The Mexican government has set aside more than $100 billion to bolster the country’s telecom and transport infrastructure. The money will be spent over the next five years, widening the country’s road and railway networks.
“Having a quality infrastructure in the transport and communications sector is crucial to accelerating economic activity and social development,” stated the President Enrique Peña Nieto in a press release.
Among the projects are the modernization or building of four airports, seven seaports and about 3,350 miles (5,410 kilometers) of highways, according to the Associated Press.
The most important project is closing the digital gap in the country. The new plans unveiled by the president talk of strengthening fiber optic networks and expanding broadband internet access.
The President said the programs will also enable an increasing number of students and youth to access the Internet ‘and join the knowledge era, in which the generation of wealth will critically depend on the talent, creativity and ideas of Mexicans.’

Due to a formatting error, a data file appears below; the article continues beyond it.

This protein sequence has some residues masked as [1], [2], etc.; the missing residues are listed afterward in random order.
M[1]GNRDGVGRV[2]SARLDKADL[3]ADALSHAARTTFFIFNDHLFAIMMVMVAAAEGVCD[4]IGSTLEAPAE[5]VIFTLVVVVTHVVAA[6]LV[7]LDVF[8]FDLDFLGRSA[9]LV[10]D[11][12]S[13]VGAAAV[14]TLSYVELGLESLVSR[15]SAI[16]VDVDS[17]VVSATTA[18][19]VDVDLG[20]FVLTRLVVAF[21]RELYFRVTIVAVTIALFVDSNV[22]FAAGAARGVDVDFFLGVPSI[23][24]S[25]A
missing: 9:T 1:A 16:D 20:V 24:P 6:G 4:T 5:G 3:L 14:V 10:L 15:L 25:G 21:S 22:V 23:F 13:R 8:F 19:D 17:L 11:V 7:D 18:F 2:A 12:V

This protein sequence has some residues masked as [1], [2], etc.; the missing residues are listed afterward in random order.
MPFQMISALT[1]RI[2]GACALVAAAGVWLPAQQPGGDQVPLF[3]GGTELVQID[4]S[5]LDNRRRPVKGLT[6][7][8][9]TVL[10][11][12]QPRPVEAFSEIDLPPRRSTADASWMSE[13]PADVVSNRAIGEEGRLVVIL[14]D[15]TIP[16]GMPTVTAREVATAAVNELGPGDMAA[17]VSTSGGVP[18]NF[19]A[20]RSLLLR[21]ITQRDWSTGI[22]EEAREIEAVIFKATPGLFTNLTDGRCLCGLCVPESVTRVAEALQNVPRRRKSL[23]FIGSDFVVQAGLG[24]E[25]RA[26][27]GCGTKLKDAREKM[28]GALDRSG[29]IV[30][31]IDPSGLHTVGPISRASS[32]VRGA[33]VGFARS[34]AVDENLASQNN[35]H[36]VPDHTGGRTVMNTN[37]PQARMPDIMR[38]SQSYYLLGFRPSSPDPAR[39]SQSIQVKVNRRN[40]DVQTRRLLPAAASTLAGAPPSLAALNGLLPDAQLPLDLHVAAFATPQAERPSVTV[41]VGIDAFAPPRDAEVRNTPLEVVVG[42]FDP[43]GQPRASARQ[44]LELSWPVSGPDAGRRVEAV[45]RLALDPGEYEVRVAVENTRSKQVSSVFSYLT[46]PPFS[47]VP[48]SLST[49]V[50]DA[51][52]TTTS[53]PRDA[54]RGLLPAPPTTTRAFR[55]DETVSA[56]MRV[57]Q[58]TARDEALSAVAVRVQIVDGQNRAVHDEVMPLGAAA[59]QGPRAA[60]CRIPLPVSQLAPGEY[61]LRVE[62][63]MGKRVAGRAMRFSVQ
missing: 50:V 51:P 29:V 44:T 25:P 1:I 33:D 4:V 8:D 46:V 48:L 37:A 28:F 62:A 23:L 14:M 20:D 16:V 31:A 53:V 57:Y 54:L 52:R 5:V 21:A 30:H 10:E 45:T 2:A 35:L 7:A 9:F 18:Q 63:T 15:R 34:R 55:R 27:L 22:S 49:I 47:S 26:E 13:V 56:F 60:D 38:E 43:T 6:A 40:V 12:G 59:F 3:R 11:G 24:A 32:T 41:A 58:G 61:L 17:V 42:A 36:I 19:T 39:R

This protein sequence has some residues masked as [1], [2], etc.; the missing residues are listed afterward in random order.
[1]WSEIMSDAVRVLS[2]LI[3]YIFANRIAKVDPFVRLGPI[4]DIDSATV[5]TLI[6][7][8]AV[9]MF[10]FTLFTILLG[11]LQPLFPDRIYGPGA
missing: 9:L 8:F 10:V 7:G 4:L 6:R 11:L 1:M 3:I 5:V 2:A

In a nutshell, the government’s plans are aimed to modernize, expand and maintain communications and transport infrastructure.
There is a plan to relieve the congestion of Mexico City International Airport and promote regional interconnections. Also in the list is a plan to build about 360 miles (583 kms) of high-speed rail links, including links between Mexico City and the nearby cities of Toluca and Queretaro.
“In the telecommunications sector, the aim is to achieve universal access, by expanding network coverage, fostering competition and ensuring that the constitutional reform of this area is implemented in a timely, effective manner,” Peña Nieto said.